A second negative is that Zoom arranged the FX so that the reverse delay and tape echo FX are located in the Modulation FX cluster with phaser, flanger, chorus and tremolo instead of being located with the delay/reverb cluster. It would be better to move reverse delay and echo functions to the delay/reverb cluster so that they can be used in conjunction with the phase/flange/chorus FX (for some of those Beatlesque mid-60s psychedelic FX)

The construction appears to be very sturdy.
Except for the battery compartment cover, the top, back and bottom appear to be made of some type of anodized metal (probably aluminum. The sides appear to have some sort of rubberized coating on them.
The knobs for adjusting the settings/parameters are very sturdy as well.
The 1/4" inputs and outputs are anchored to the casing with reinforcing collars instead of being anchored internally to the circuit board.
The footswitches are heavy contact switches (like on MXR stomp boxes).

This has many other features I didn't examine because I don't use them--such as acoustic guitar modeling (11 different models). For what it offers that I do use, it was worth cost.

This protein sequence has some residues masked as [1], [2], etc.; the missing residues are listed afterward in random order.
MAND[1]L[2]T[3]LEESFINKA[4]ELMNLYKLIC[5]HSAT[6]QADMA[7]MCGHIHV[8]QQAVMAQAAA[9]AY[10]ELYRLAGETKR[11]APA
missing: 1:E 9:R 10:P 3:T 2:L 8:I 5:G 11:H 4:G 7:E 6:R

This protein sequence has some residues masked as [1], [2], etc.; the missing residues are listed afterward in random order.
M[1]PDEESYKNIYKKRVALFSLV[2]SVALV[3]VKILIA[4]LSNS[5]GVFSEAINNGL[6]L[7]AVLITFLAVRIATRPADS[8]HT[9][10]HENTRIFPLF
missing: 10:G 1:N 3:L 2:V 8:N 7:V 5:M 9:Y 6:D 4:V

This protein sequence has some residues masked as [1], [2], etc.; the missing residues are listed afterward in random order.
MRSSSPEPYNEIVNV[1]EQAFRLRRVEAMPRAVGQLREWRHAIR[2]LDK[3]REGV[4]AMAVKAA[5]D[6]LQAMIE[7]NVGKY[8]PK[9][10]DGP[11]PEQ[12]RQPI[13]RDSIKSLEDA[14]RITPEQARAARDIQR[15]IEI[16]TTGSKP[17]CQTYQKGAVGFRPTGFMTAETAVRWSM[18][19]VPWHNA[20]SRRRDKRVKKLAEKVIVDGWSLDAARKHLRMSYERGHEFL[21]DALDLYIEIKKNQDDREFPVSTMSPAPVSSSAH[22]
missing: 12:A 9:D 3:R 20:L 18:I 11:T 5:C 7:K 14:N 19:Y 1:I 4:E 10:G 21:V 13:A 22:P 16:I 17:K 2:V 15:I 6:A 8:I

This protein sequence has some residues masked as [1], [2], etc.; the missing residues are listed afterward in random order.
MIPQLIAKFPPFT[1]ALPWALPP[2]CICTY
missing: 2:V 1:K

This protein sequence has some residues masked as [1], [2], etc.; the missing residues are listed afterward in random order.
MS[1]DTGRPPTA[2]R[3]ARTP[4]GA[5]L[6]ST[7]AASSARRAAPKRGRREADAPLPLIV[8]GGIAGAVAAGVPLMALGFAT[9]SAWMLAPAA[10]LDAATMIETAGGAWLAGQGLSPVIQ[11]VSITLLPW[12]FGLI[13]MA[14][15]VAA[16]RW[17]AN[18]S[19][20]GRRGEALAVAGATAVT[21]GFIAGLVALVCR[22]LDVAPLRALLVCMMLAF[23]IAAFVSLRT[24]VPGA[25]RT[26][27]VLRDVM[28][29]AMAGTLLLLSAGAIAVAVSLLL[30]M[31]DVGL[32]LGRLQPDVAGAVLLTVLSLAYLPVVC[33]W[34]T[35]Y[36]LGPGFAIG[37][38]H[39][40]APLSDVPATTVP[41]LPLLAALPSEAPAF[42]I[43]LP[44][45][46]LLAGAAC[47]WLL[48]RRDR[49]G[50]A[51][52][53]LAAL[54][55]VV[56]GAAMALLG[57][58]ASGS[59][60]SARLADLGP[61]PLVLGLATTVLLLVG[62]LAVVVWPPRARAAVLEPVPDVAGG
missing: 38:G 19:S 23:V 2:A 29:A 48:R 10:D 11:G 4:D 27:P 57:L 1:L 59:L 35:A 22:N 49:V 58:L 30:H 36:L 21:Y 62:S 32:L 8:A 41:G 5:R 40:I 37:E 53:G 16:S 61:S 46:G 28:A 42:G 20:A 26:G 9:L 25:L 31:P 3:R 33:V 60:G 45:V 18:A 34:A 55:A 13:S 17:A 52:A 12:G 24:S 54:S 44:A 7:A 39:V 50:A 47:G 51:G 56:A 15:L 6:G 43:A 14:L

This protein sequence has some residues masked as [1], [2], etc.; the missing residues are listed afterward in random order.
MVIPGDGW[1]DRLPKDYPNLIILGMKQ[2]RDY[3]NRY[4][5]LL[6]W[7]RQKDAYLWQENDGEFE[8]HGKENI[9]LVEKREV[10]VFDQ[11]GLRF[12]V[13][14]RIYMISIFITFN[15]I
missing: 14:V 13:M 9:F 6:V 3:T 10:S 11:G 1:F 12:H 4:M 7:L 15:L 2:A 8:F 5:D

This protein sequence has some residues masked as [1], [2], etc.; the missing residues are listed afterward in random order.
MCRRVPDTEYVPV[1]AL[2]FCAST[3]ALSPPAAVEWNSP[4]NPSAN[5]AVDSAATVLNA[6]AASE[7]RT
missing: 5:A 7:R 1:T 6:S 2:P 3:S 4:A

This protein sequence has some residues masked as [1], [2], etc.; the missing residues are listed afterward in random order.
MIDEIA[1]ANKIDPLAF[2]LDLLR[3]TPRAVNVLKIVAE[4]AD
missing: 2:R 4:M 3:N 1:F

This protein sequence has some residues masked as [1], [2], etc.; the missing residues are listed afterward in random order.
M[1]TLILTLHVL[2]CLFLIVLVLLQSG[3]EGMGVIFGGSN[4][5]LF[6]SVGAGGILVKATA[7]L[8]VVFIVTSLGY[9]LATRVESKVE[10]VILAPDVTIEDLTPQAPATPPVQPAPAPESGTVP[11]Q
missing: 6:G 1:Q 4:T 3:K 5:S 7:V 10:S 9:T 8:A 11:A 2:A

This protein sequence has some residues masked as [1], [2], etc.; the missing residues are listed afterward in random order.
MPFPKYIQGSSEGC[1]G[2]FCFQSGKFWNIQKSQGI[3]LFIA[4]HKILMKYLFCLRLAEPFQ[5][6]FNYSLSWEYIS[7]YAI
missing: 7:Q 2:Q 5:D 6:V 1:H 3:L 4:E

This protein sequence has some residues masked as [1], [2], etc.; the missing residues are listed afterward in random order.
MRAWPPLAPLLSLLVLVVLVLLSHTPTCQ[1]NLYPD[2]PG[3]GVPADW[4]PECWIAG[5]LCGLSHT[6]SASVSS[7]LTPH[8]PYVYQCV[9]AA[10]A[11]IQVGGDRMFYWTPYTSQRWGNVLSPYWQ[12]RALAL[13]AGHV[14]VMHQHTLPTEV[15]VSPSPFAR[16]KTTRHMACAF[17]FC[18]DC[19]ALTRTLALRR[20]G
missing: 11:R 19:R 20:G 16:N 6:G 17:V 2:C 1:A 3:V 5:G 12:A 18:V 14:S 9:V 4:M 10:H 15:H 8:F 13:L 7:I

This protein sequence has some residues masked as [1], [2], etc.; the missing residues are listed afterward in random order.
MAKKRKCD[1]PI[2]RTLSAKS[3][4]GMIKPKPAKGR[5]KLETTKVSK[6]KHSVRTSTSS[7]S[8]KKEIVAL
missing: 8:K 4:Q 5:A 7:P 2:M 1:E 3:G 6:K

This review was originally published on http://www.musicgearreview.com
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Some Brilliant Features Couple With Some Underwhelming Additions (Boss - AD-3)

By jefferyfreelance, 06/05/2015
I bought the AD-3 for a specific reason, and that was that I did not trust my band’s sound guy. We were starting to do acoustic gigs, and the sound of my guitar out of the mixing board was less than stellar. I did not want to get an amp since there was a lack of space, and the mixing board and speakers were taking up quite a bit of real estate. I knew that the way to take back control of my sound was going to be at my feet in the form of a pedal (so typical of me to think a pedal could solve a sonic problem).